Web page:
Food for thought - method to block non-Ajax requests

This post is more than 2 years old.

A user sent in an interesting idea to me earlier in the week and I wanted to share it with my readers. It involves noticing and blocking Ajax-based requests. This kinda dovetails nicely with one of my recent InsideRIA posts (jQuery/Server Side Tip on Detecting Ajax Calls, and forgive me for not posting recent InsideRIA links - should I keep doing that?). Rob sent me the following:

I am getting into some AJAX-driven work using jQuery, and while it's all happening from secure areas of the site, I don't want people to try and backdoor into some query results by directly calling the CFC. I have 2 functions that are simple query select statements, but are accessed both publicly and remotely. What I came up with was to manage the CFRETURN calls so that if I detect the existence of url.method, to check the cgi.http_referer value to make sure it's from the pages that would be making the AJAX calls. If it is, I pass back the query. If it's not, I do a CFABORT (perhaps I'll log it in the future for what good that would do?). If I don't see url.method I assume it's not being remotely accessed so I just pass back the query.

All my queries are CFQUERYPARAM'ed so I'm not worried about injection attacks. But I was wondering if you think this is a strong enough gate to put up for this or if you have something more betterer. :)

So right off the bat, the first thing I mentioned was that the Method argument can be passed in via a form post as well, so he really needed to check url.method and form.method. I also mentioned that remote methods can be called via SOAP (web services). There's actually a CFML function for that: isSOAPRequest().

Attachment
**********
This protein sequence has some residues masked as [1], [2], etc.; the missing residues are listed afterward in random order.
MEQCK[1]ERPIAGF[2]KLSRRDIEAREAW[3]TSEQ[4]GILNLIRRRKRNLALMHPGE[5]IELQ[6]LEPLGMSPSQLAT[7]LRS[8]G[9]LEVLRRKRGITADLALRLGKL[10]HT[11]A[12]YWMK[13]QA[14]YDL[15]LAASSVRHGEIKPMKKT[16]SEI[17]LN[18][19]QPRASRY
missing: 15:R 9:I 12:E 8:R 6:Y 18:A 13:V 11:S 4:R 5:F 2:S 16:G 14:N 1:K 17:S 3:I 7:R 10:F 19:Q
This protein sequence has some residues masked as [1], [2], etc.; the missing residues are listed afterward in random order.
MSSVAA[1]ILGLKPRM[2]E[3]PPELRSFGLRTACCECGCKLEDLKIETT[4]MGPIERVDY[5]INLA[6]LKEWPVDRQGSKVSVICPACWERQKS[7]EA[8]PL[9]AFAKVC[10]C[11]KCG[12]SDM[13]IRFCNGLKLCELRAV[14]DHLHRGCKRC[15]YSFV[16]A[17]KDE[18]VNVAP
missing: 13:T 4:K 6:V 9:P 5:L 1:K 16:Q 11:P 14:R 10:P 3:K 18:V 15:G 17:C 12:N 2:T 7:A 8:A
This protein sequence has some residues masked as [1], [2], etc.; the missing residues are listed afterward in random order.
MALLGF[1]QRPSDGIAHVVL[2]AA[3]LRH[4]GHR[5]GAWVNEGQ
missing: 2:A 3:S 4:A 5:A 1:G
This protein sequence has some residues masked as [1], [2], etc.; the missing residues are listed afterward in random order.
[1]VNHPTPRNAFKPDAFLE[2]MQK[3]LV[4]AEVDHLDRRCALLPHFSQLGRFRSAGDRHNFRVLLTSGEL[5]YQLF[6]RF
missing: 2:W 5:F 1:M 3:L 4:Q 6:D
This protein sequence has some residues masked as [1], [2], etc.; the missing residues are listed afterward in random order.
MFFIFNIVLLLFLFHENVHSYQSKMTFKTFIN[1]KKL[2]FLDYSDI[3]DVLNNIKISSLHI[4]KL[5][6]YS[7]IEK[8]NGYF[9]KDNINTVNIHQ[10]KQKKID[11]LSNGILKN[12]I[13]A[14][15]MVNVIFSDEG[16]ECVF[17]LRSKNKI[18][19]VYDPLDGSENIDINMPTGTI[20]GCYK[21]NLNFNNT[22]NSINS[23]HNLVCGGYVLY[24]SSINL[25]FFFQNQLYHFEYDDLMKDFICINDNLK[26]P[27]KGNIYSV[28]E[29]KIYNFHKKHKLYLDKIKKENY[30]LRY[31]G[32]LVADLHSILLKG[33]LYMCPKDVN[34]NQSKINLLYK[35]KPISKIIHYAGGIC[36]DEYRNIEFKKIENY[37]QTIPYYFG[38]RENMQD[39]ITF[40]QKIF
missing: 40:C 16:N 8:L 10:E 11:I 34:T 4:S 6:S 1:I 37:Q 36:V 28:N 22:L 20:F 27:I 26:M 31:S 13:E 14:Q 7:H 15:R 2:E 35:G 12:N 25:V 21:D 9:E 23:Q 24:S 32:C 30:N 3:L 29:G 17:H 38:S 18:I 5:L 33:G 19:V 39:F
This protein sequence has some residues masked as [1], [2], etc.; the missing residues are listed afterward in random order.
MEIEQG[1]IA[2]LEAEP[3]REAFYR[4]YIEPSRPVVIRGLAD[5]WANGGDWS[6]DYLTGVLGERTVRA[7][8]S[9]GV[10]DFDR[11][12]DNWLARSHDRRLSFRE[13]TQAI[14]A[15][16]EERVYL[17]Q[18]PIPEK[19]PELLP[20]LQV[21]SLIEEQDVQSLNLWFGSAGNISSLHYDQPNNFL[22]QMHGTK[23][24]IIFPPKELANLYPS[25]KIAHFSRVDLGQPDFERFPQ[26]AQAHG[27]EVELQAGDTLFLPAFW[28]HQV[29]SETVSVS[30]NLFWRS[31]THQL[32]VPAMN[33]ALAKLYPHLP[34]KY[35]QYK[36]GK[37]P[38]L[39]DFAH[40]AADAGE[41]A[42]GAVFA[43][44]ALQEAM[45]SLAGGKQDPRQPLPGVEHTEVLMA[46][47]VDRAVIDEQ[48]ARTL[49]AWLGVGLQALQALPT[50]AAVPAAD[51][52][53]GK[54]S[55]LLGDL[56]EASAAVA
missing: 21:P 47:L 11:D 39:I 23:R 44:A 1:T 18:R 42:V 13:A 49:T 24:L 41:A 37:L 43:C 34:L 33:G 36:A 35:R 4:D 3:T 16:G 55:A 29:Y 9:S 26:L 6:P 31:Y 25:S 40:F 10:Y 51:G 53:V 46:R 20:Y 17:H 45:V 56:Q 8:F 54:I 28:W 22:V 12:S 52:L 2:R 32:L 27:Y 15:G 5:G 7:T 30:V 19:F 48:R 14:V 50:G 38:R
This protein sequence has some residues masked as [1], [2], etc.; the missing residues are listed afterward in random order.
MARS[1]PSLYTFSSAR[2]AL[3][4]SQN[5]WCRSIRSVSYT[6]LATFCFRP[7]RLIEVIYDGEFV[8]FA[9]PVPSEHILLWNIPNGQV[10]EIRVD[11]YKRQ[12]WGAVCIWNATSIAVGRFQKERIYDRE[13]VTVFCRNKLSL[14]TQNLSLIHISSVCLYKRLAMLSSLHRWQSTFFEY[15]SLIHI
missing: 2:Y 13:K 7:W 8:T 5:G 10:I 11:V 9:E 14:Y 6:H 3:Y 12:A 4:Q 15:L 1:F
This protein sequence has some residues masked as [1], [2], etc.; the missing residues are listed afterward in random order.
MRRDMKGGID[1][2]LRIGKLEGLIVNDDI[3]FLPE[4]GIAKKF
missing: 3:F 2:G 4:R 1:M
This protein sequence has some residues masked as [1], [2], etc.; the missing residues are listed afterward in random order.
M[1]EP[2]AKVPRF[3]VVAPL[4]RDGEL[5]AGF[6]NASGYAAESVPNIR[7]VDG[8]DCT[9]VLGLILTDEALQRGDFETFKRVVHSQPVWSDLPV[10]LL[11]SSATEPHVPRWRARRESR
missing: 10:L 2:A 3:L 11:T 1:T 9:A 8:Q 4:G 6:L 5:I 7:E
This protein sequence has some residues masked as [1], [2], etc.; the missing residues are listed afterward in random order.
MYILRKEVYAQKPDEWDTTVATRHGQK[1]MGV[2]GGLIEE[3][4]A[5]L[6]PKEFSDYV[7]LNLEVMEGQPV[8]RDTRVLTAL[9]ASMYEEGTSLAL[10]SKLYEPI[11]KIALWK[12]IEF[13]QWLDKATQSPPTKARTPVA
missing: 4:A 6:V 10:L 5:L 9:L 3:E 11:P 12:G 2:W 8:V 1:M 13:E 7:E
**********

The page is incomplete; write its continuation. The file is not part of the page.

The next thing I'd probably worry about is checking the referer. I've never actually looked at the referrer values in Ajax calls. I whipped up a quick test and the CFM I called via Ajax did report a referrer value of the page itself. I'd still not trust it 100%, but it could stop some people.

At the end of the day though I'm not sure it's worth it. Rob followed up with another idea I thought might make more sense:

I did just have a thought. I use onRequest to manage access to the admin sections and that is where the ajax calls come from. I have the code in onRequestStart that looks for .cfc extensions to allow the request to work so why not also add in there a check for a valid session?

I think this makes the most sense really. Well, technically, just ensuring the session variables exist. I'm not so sure it even makes sense anymore to bother checking for ajax versus non ajax calls. If a person is authenticated and authorized to run X, do we really need to care if they run it directly versus Ajax?